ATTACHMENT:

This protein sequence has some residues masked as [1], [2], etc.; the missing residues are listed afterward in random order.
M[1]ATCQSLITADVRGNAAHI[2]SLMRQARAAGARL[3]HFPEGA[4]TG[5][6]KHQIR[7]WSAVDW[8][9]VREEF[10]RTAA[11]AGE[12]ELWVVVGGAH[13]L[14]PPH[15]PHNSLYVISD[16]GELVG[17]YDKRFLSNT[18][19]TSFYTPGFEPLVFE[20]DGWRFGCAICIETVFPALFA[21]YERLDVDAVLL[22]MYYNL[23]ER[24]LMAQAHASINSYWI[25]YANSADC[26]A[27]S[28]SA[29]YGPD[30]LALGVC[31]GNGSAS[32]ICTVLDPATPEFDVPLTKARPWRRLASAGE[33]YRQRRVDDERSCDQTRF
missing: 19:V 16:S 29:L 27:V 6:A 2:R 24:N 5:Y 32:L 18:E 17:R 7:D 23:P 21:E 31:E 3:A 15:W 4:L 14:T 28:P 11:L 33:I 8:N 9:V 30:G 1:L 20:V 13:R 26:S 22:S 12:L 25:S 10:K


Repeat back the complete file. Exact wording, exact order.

This protein sequence has some residues masked as [1], [2], etc.; the missing residues are listed afterward in random order.
M[1]ATCQSLITADVRGNAAHI[2]SLMRQARAAGARL[3]HFPEGA[4]TG[5][6]KHQIR[7]WSAVDW[8][9]VREEF[10]RTAA[11]AGE[12]ELWVVVGGAH[13]L[14]PPH[15]PHNSLYVISD[16]GELVG[17]YDKRFLSNT[18][19]TSFYTPGFEPLVFE[20]DGWRFGCAICIETVFPALFA[21]YERLDVDAVLL[22]MYYNL[23]ER[24]LMAQAHASINSYWI[25]YANSADC[26]A[27]S[28]SA[29]YGPD[30]LALGVC[31]GNGSAS[32]ICTVLDPATPEFDVPLTKARPWRRLASAGE[33]YRQRRVDDERSCDQTRF
missing: 19:V 16:S 29:L 27:V 6:A 2:R 24:N 5:Y 32:L 18:E 17:R 7:D 23:P 21:E 31:E 3:A 15:W 4:L 14:T 28:P 11:L 33:I 8:N 9:V 30:G 1:L 20:V 13:R 26:S 22:S 12:L 25:S 10:K